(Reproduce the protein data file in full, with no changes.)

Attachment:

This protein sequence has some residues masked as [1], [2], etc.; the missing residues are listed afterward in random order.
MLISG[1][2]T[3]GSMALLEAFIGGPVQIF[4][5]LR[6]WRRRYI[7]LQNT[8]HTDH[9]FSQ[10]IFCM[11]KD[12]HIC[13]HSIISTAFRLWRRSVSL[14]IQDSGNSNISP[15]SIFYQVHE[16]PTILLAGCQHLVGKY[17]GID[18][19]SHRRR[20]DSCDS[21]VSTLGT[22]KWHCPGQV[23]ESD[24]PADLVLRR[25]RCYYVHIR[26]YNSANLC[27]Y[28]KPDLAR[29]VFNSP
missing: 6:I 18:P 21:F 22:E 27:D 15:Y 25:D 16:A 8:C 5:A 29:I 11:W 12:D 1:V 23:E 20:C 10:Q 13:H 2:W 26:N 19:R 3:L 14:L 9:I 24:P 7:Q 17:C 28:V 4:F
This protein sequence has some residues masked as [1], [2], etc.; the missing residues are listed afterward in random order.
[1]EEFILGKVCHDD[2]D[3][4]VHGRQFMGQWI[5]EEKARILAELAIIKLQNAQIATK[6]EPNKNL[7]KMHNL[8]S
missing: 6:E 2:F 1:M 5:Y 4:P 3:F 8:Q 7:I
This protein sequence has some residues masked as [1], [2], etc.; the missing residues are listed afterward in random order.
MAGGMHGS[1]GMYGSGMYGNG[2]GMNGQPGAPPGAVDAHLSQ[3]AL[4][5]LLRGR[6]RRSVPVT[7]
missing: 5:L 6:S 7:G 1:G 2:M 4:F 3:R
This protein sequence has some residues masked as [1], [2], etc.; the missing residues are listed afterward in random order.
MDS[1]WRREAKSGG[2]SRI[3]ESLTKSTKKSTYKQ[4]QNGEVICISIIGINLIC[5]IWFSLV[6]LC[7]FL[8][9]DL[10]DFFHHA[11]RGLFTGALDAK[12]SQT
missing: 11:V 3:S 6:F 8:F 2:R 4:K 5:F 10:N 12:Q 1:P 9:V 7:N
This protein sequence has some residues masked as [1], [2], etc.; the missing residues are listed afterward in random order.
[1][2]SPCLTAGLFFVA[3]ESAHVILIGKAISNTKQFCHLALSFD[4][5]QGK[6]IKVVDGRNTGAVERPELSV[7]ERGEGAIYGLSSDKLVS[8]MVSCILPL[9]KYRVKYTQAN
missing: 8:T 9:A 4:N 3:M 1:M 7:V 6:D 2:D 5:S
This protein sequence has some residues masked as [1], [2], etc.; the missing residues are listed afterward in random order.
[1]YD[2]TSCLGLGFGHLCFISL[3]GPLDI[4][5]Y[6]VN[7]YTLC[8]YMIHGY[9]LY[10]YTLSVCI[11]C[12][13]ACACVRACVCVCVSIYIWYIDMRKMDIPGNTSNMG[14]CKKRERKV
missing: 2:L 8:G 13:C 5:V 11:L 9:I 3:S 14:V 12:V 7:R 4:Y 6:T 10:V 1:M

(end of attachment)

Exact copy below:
This protein sequence has some residues masked as [1], [2], etc.; the missing residues are listed afterward in random order.
MLISG[1][2]T[3]GSMALLEAFIGGPVQIF[4][5]LR[6]WRRRYI[7]LQNT[8]HTDH[9]FSQ[10]IFCM[11]KD[12]HIC[13]HSIISTAFRLWRRSVSL[14]IQDSGNSNISP[15]SIFYQVHE[16]PTILLAGCQHLVGKY[17]GID[18][19]SHRRR[20]DSCDS[21]VSTLGT[22]KWHCPGQV[23]ESD[24]PADLVLRR[25]RCYYVHIR[26]YNSANLC[27]Y[28]KPDLAR[29]VFNSP
missing: 6:I 18:P 21:F 22:E 27:D 15:Y 25:D 16:A 8:C 5:A 29:I 11:W 12:D 1:V 23:E 20:C 10:Q 13:H 2:W 26:N 19:R 3:L 14:L 9:I 24:P 7:Q 17:C 28:V 4:F
This protein sequence has some residues masked as [1], [2], etc.; the missing residues are listed afterward in random order.
[1]EEFILGKVCHDD[2]D[3][4]VHGRQFMGQWI[5]EEKARILAELAIIKLQNAQIATK[6]EPNKNL[7]KMHNL[8]S
missing: 6:E 2:F 1:M 5:Y 4:P 3:F 8:Q 7:I
This protein sequence has some residues masked as [1], [2], etc.; the missing residues are listed afterward in random order.
MAGGMHGS[1]GMYGSGMYGNG[2]GMNGQPGAPPGAVDAHLSQ[3]AL[4][5]LLRGR[6]RRSVPVT[7]
missing: 5:L 6:S 7:G 1:G 2:M 4:F 3:R
This protein sequence has some residues masked as [1], [2], etc.; the missing residues are listed afterward in random order.
MDS[1]WRREAKSGG[2]SRI[3]ESLTKSTKKSTYKQ[4]QNGEVICISIIGINLIC[5]IWFSLV[6]LC[7]FL[8][9]DL[10]DFFHHA[11]RGLFTGALDAK[12]SQT
missing: 11:V 3:S 6:F 8:F 2:R 4:K 5:F 10:N 12:Q 1:P 9:V 7:N
This protein sequence has some residues masked as [1], [2], etc.; the missing residues are listed afterward in random order.
[1][2]SPCLTAGLFFVA[3]ESAHVILIGKAISNTKQFCHLALSFD[4][5]QGK[6]IKVVDGRNTGAVERPELSV[7]ERGEGAIYGLSSDKLVS[8]MVSCILPL[9]KYRVKYTQAN
missing: 8:T 9:A 4:N 3:M 1:M 7:V 6:D 2:D 5:S
This protein sequence has some residues masked as [1], [2], etc.; the missing residues are listed afterward in random order.
[1]YD[2]TSCLGLGFGHLCFISL[3]GPLDI[4][5]Y[6]VN[7]YTLC[8]YMIHGY[9]LY[10]YTLSVCI[11]C[12][13]ACACVRACVCVCVSIYIWYIDMRKMDIPGNTSNMG[14]CKKRERKV
missing: 2:L 8:G 13:C 5:V 11:L 9:I 3:S 14:V 12:V 7:R 4:Y 6:T 10:V 1:M